Badminton is a massively popular sport around the world and Jaques have been providing fantastic quality Badminton equipment for many years.
Jaques have been associated with the game of Badminton since its inception and were the first to produce a laminated Badminton racket of under 5oz; the KFD model. Garden Badminton has been an important part of Jaques, the oldest sports and games manufacturer in the world, and we take great pride in knowing the Badminton sets we offer are of the highest quality.
As well as offering complete Badminton sets, with all the equipment and accessories needed to start playing straight away, Jaques also provide Badminton rackets, nets, posts and shuttlecocks. At the top of the range, Jaques Challenge Badminton set is suitable for either 2 or 4 players and comes complete with four alloy rackets, a deluxe Badminton net and posts, and three shuttlecocks, all packaged together in an attractive wooden box. Other Badminton sets in the range include Jaques Pro Badminton set and County Badminton set both of which are packaged together in strong canvas style carry bags.
The delight of our Badminton sets is that the game that can be played can be infinitely variable in play from a smash of over 100 m.p.h. to a gentle lob to the back of the court. Popular tactics are to alternate short drop shots just over the net with high lobs which can only be reached as they fall into the back of the court. The intermediate shot, made as a drive head-high to the opponent, is also a popular standard stroke and can be very effective particularly in mixed doubles. The smash is a popular winning shot and should be struck as steeply over the net as possible. The essence of success is attack and the expert player avoids disclosing his stroke to his opponent, disguising his shot and using a last minute wrist flick.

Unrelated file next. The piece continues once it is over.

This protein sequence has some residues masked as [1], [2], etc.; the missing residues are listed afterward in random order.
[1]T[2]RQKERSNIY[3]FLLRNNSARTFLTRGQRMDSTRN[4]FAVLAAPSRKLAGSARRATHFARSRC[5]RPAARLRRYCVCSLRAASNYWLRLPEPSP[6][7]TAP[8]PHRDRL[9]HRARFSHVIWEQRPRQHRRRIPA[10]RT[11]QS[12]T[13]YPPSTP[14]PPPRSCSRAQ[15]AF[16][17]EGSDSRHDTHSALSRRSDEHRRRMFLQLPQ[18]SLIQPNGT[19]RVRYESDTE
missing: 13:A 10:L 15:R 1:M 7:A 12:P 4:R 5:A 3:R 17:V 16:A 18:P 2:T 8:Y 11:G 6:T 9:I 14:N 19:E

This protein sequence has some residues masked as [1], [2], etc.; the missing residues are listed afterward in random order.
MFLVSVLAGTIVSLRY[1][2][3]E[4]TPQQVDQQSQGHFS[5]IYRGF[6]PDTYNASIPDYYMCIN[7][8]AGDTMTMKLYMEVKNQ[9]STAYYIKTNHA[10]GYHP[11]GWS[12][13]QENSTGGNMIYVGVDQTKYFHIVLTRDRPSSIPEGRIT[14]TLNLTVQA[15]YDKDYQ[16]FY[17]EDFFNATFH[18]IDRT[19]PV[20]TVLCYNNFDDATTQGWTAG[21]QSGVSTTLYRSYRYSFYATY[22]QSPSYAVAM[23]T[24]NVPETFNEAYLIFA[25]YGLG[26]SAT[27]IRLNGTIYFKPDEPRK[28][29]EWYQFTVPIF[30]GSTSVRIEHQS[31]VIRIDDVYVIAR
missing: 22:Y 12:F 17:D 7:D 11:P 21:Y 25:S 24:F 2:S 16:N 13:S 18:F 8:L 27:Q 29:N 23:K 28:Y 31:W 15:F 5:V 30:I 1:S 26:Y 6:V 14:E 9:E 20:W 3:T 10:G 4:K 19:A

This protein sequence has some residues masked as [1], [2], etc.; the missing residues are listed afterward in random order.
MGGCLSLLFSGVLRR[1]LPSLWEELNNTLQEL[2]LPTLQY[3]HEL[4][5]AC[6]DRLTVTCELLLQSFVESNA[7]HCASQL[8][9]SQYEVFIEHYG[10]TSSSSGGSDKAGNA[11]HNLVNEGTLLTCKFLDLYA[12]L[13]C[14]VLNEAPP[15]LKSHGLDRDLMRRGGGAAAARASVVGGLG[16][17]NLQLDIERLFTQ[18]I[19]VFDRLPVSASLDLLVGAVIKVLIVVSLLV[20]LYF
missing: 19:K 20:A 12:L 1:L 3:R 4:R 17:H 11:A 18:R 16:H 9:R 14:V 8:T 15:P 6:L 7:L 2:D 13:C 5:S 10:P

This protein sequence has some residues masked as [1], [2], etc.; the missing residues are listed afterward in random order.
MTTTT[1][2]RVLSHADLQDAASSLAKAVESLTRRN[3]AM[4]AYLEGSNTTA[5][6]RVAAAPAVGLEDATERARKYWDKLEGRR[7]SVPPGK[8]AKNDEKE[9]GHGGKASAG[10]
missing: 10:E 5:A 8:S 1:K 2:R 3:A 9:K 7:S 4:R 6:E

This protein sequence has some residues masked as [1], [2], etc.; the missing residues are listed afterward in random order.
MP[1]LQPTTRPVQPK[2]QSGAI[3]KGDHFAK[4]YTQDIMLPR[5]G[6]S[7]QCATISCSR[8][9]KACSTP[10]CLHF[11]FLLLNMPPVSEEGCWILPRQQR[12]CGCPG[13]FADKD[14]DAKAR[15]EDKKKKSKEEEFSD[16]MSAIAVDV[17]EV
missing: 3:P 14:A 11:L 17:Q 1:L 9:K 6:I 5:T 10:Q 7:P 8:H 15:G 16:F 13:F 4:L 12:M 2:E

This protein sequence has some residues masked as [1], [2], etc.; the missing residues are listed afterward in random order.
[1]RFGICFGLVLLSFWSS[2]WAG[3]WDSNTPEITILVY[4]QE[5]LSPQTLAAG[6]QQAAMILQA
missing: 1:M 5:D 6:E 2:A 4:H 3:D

Badminton today is a racket sport played in either singles (two opposing players) or doubles (two opposing pairs of players) that are positioned on opposite sides of a rectangular court divided in half by a net. Players score points by striking a shuttlecock with their rackets so that it passes over the net and lands in their opponents' half of the court. A rally ends once the shuttlecock has struck the ground, and each side may only strike the shuttlecock once before it passes over the net. Although played as international and Olympic level sport the nature of badminton makes it ideal for recreational garden play.
Badminton originated in England, like a great majority of todays popular sports and games, from a game called Battledore and Shuttlecock in which two players hit a feathered shuttlecock back and forth with tiny rackets but it wasn't until the late 19th Century that the game's official name became. It is named after the country estate of the Duke of Beaufort and the British took the game to India where the first rules were drawn up in 1877. Since World War II, many other countries, especially the USA, Denmark and the south east Asian countries have challenged Britains early domination of the game.